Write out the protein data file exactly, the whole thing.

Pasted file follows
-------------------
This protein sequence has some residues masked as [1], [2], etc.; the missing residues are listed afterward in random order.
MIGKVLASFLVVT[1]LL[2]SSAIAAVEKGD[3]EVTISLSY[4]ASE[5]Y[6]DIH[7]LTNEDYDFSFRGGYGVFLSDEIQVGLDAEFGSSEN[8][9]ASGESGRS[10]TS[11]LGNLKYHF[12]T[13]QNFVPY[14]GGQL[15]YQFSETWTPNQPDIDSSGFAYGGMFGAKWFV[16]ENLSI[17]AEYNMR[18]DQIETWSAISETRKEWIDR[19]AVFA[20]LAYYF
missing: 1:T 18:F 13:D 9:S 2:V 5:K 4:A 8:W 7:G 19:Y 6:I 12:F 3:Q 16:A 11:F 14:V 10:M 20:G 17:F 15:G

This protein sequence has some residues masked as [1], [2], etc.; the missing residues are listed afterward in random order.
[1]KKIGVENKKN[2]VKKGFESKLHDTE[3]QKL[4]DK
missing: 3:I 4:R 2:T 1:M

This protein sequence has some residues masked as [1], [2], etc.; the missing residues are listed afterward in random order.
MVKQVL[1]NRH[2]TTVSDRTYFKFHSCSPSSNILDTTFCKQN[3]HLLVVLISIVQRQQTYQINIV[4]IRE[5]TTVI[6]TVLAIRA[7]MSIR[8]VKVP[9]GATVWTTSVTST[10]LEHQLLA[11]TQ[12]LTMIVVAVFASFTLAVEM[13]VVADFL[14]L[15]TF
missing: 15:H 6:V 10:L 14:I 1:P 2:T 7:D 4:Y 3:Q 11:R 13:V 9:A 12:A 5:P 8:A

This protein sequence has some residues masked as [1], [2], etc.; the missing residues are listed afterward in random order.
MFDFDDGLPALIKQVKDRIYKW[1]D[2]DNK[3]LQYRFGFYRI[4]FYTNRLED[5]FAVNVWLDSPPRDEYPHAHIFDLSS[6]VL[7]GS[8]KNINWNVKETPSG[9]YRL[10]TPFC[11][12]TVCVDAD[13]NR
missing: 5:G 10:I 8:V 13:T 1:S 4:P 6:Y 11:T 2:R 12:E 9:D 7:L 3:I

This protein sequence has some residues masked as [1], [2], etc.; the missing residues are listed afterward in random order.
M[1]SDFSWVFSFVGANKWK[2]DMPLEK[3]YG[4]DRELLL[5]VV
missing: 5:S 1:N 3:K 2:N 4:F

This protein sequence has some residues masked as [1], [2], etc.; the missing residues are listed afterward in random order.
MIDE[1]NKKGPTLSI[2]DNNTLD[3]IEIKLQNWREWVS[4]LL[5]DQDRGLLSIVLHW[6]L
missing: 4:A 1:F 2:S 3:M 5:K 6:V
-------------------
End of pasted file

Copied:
This protein sequence has some residues masked as [1], [2], etc.; the missing residues are listed afterward in random order.
MIGKVLASFLVVT[1]LL[2]SSAIAAVEKGD[3]EVTISLSY[4]ASE[5]Y[6]DIH[7]LTNEDYDFSFRGGYGVFLSDEIQVGLDAEFGSSEN[8][9]ASGESGRS[10]TS[11]LGNLKYHF[12]T[13]QNFVPY[14]GGQL[15]YQFSETWTPNQPDIDSSGFAYGGMFGAKWFV[16]ENLSI[17]AEYNMR[18]DQIETWSAISETRKEWIDR[19]AVFA[20]LAYYF
missing: 1:T 18:F 13:D 9:S 2:V 5:K 4:A 8:W 7:G 19:Y 6:I 12:F 3:Q 16:A 11:F 14:V 10:M 20:G 17:F 15:G

This protein sequence has some residues masked as [1], [2], etc.; the missing residues are listed afterward in random order.
[1]KKIGVENKKN[2]VKKGFESKLHDTE[3]QKL[4]DK
missing: 3:I 4:R 2:T 1:M

This protein sequence has some residues masked as [1], [2], etc.; the missing residues are listed afterward in random order.
MVKQVL[1]NRH[2]TTVSDRTYFKFHSCSPSSNILDTTFCKQN[3]HLLVVLISIVQRQQTYQINIV[4]IRE[5]TTVI[6]TVLAIRA[7]MSIR[8]VKVP[9]GATVWTTSVTST[10]LEHQLLA[11]TQ[12]LTMIVVAVFASFTLAVEM[13]VVADFL[14]L[15]TF
missing: 15:H 6:V 10:L 14:I 1:P 2:T 7:D 4:Y 3:Q 11:R 13:V 9:A 12:A 5:P 8:A

This protein sequence has some residues masked as [1], [2], etc.; the missing residues are listed afterward in random order.
MFDFDDGLPALIKQVKDRIYKW[1]D[2]DNK[3]LQYRFGFYRI[4]FYTNRLED[5]FAVNVWLDSPPRDEYPHAHIFDLSS[6]VL[7]GS[8]KNINWNVKETPSG[9]YRL[10]TPFC[11][12]TVCVDAD[13]NR
missing: 5:G 10:I 8:V 13:T 1:S 4:P 6:Y 11:T 2:R 12:E 9:D 7:L 3:I

This protein sequence has some residues masked as [1], [2], etc.; the missing residues are listed afterward in random order.
M[1]SDFSWVFSFVGANKWK[2]DMPLEK[3]YG[4]DRELLL[5]VV
missing: 5:S 1:N 3:K 2:N 4:F

This protein sequence has some residues masked as [1], [2], etc.; the missing residues are listed afterward in random order.
MIDE[1]NKKGPTLSI[2]DNNTLD[3]IEIKLQNWREWVS[4]LL[5]DQDRGLLSIVLHW[6]L
missing: 4:A 1:F 2:S 3:M 5:K 6:V